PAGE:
The bridge at Le Bugue was under renovation with a widening process for pedestrian traffic. The existing walkway was so narrow that you could feel the air turbulence from cars passing closely by.

Over the next week we would discover the many Cafes
hidden away in the side streets and along the riverbank.

We found a local Café that had wifi so we could communicate with home and I could stay in touch with work plus I found the local Bike Shop across the road. The proprietor stood in the doorway with a cigarette hanging from his mouth. He must have been well into his seventies. He had a smile for me. Unfortunately though, me with no French and he with no English, it was frustrating not to communicate with this gentleman. I fantasized that he must have had a rich racing history in his past. I imagined he must have ridden with the best and competed in many great classics and of course Le Tour.
In reality, he was probably just a local rider that decided on his retirement, to open the bike shop in his home town. I’ll never know the truth due to my lack of the language. He did however take an interest in my single speed bike that would take me to many wonderful rides in the local area.

My local Bike Shop. The owner watches the village go about its daily life.
I wish I had the opportunity to listen to some of his memories.

We were told that this was one of the oldest businesses in Le Bugue - the local Cobbler.
It was time to leave the village and relax back at the cottage for our first night at Le Bugue in the Dordogne. Like Cahors, Le Bugue sits on the bend or horseshoe of a river.

The Vezere river zig-zags it way through the region and we crossed it many times, in fact, we crossed every time on our way to and from the cottage to the village. The Vezere passed our cottage not more than 200 metres away. It was peaceful where we were and it was time to relax on this first night in Le Bugue.

Yep, that's me relaxing with a glass of wine after the drive from
Cahors to Rocamadour and finally to Le Bugue for a full week.
Next week we branch out to the surrounding district to some of the amazing sights of the Dordogne and along the Vezere River.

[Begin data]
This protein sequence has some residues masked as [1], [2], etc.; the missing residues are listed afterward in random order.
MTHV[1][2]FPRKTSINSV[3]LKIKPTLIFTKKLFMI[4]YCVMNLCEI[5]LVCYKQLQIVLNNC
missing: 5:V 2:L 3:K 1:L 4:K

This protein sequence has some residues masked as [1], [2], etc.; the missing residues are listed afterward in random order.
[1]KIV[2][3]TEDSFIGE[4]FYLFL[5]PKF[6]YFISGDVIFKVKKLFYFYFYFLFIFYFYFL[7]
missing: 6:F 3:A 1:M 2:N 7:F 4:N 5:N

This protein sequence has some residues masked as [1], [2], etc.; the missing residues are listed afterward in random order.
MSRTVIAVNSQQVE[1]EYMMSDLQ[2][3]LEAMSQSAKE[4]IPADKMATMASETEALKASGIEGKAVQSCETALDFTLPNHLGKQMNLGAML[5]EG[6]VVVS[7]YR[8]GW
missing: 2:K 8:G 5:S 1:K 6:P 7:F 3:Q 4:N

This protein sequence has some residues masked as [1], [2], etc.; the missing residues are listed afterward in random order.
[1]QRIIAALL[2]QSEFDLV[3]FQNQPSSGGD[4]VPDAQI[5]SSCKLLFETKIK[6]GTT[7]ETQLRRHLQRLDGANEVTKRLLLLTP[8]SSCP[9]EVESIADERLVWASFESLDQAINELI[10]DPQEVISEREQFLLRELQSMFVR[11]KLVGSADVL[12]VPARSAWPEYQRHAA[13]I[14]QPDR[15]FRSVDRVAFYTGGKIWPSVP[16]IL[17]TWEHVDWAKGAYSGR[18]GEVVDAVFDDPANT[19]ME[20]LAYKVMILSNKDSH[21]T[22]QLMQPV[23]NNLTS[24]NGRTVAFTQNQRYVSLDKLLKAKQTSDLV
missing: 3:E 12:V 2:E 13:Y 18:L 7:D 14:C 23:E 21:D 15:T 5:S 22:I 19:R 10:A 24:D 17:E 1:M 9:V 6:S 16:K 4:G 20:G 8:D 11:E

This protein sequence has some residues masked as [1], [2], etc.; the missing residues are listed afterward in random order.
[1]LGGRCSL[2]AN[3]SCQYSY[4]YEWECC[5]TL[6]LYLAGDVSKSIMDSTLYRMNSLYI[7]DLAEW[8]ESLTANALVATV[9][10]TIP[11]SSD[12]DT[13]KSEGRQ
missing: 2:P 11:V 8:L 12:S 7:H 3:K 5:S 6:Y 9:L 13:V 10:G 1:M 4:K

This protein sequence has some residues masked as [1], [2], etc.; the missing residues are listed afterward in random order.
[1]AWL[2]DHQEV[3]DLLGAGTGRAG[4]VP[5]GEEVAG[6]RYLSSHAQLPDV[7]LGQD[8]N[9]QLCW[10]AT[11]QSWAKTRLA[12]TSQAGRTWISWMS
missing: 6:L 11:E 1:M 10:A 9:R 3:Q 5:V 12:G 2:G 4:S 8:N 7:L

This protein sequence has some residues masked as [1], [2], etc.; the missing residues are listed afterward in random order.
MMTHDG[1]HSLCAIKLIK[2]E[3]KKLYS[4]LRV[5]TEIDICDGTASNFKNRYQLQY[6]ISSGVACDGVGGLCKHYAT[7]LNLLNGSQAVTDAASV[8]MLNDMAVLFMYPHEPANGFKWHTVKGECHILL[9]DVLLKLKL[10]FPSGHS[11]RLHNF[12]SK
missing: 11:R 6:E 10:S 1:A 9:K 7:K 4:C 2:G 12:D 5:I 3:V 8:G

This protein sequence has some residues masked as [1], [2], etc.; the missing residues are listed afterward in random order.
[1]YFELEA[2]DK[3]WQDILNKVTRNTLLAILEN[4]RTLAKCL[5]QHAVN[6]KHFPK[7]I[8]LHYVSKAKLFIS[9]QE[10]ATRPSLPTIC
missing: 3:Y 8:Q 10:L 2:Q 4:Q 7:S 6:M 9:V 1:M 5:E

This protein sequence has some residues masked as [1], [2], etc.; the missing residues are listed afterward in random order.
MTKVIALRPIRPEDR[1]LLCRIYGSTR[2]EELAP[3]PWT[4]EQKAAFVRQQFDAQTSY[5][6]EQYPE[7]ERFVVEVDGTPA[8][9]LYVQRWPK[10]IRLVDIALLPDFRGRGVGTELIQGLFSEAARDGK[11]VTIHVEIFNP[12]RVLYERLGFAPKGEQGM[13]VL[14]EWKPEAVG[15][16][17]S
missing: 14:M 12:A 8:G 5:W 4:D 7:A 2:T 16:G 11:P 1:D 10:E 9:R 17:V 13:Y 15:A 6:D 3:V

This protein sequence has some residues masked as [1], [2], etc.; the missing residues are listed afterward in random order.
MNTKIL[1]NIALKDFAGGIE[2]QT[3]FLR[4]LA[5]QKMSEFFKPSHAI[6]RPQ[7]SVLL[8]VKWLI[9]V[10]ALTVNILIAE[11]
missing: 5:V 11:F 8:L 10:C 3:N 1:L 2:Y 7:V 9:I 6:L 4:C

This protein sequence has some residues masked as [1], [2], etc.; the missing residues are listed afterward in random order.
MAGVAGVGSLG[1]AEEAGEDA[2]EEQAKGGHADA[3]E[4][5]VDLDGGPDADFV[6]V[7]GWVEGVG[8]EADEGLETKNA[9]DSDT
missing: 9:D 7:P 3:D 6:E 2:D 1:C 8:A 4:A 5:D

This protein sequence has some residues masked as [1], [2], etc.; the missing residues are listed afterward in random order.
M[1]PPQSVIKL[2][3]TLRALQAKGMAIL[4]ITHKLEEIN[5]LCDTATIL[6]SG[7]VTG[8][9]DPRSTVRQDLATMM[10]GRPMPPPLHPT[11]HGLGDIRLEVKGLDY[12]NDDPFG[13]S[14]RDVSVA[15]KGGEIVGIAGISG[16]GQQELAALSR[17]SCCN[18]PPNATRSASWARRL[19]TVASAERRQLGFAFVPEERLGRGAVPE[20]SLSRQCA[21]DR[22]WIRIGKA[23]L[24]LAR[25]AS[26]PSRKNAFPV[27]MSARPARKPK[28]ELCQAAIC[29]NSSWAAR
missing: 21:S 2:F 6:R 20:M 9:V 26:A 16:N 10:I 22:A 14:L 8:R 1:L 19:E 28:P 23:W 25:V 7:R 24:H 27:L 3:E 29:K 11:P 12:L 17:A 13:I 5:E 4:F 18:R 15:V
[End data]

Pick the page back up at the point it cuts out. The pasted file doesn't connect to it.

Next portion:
1. I enjoyed being transported to France this evening.

  2. Same for us - Each Wednesday its like returning to France and I guess we'll be doing that for some Wednesdays to come. Currently we are half way thru our second trip (2008) and there's still 2009 and 2010 to come.
    Thanks for reading.

  3. Lovely post and most interesting as always. You guys looks so settled and natural in the gite. I think that your future is a French home. Doesn't a never ending summer of 6 months in France and 6 in Oz sound just about perfect?!

  4. Craig - Sue would agree with you.
    Did you know that as an Aussie, I believe we can't stay longer than 3 months.

  5. I also enjoy your wednesday stories. You are no ordinary tourists I must add.
    (When you will retire, I would think it will not be a problem if you want to stay longer than 3 months anywhere in Europe. You will just need a 6 months visa).

  6. I think Sue and I would consider a 6 mth stay Nadege. Two summers in one year would be easy to live with. Did it once in my late 20s with a summer at home and a summer in San Francisco - it was noyce!!!!!

  7. I don't think it's anything unusual for Aussies Leon. Anyone outside of the EU falls into the same category. Check with Walt and Ken as I'm pretty sure that USA citizens and Australian citizens are treated equally (except perhaps for student visas in the UK where it's probably a bit easier than the rest of the EU due to our old ties). 6 months should be pretty easy after documenting enough money and a ticket home.

  8. your stories get me so excited Leaping. I cant wait to see this region in August and with luck live there next year.